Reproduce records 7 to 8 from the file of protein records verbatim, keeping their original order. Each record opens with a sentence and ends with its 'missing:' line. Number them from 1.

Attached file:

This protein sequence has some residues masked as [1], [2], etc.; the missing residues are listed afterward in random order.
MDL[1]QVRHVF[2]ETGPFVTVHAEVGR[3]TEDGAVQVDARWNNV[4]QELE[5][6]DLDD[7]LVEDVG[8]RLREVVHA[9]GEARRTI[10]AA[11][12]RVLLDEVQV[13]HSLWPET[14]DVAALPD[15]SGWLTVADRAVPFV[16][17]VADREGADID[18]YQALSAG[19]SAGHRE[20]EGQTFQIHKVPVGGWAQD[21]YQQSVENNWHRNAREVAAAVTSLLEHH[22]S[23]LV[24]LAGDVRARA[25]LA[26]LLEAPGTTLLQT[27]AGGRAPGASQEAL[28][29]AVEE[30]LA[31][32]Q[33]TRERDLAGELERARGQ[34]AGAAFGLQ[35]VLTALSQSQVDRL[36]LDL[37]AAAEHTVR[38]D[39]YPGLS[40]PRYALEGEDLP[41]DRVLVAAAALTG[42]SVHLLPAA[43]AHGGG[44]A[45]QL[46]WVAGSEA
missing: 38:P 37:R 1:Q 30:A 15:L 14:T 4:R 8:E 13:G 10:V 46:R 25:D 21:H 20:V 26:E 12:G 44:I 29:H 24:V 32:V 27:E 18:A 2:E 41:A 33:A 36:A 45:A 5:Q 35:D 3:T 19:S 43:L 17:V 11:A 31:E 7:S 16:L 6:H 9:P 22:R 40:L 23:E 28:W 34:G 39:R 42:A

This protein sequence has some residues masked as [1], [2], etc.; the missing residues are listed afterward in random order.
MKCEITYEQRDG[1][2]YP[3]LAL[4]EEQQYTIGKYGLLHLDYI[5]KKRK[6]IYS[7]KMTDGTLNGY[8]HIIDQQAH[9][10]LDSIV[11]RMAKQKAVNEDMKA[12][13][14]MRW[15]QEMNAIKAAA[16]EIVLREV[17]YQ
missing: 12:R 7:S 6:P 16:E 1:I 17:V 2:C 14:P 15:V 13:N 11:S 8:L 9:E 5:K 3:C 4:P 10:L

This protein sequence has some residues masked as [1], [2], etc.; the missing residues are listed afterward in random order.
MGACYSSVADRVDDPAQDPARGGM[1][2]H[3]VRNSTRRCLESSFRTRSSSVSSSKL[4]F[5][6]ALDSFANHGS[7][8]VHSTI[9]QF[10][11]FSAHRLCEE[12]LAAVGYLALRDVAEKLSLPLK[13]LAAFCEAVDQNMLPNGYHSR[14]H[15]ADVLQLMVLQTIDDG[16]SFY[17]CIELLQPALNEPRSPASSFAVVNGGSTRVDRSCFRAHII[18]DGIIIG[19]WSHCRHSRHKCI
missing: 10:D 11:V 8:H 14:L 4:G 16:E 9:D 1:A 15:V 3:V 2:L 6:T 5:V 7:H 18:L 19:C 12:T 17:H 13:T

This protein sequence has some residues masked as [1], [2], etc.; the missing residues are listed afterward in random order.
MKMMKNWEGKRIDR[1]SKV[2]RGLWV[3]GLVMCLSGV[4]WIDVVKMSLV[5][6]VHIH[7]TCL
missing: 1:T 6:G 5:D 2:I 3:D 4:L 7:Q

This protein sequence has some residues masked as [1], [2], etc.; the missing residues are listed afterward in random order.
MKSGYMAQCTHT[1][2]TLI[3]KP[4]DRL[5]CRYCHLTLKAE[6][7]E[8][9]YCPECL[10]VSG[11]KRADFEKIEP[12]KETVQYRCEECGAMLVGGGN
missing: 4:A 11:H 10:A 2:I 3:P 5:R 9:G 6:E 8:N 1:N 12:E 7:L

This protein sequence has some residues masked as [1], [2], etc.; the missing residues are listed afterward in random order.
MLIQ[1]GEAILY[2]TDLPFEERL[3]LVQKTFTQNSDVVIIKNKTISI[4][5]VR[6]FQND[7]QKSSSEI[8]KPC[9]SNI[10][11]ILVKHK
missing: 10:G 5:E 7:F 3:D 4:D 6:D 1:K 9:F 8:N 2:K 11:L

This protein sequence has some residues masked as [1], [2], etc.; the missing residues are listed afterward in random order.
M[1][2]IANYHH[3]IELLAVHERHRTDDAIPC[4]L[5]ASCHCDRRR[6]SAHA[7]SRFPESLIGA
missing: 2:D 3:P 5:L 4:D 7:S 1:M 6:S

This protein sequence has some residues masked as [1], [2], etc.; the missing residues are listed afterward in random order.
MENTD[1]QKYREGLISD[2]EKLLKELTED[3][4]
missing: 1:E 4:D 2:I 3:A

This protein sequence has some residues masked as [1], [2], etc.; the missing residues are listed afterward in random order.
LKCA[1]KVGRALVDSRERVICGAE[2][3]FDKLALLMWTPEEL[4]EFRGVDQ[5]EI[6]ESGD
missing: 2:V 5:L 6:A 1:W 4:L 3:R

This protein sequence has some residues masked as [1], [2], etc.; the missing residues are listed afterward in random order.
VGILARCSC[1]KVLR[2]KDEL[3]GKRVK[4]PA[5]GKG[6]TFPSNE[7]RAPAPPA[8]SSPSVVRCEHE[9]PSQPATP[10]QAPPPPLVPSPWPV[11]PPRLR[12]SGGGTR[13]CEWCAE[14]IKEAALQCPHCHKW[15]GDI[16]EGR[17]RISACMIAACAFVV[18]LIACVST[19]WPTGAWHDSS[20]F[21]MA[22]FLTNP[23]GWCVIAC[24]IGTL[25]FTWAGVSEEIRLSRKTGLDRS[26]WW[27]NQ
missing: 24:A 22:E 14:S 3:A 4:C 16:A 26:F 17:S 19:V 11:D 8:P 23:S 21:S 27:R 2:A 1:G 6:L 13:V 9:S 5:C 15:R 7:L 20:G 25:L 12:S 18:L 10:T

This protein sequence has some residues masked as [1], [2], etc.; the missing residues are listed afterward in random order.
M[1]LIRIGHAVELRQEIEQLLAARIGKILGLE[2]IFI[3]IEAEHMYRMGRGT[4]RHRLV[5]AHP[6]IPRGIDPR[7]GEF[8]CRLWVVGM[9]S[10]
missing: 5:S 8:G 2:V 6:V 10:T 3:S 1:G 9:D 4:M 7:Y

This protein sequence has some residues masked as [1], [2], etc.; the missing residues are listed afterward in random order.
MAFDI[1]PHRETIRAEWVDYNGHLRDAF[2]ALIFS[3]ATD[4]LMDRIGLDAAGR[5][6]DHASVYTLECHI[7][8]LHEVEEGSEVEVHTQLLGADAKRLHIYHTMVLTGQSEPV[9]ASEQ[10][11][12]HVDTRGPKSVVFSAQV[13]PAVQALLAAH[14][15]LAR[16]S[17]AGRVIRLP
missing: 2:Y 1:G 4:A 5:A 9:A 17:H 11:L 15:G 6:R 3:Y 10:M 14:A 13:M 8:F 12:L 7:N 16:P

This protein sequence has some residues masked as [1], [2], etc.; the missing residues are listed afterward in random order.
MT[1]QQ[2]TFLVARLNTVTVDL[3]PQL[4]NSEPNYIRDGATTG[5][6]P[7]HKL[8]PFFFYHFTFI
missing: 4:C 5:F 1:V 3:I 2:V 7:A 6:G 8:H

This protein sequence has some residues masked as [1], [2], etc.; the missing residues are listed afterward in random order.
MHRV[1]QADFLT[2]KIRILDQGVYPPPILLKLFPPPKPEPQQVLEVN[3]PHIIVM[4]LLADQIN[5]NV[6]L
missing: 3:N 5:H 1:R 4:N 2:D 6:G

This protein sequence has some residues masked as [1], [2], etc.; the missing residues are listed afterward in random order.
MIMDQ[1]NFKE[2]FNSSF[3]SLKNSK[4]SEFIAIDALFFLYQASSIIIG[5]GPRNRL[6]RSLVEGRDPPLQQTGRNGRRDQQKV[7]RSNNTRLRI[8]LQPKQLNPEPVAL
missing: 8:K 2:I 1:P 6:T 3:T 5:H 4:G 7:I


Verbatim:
This protein sequence has some residues masked as [1], [2], etc.; the missing residues are listed afterward in random order.
M[1][2]IANYHH[3]IELLAVHERHRTDDAIPC[4]L[5]ASCHCDRRR[6]SAHA[7]SRFPESLIGA
missing: 2:D 3:P 5:L 4:D 7:S 1:M 6:S

This protein sequence has some residues masked as [1], [2], etc.; the missing residues are listed afterward in random order.
MENTD[1]QKYREGLISD[2]EKLLKELTED[3][4]
missing: 1:E 4:D 2:I 3:A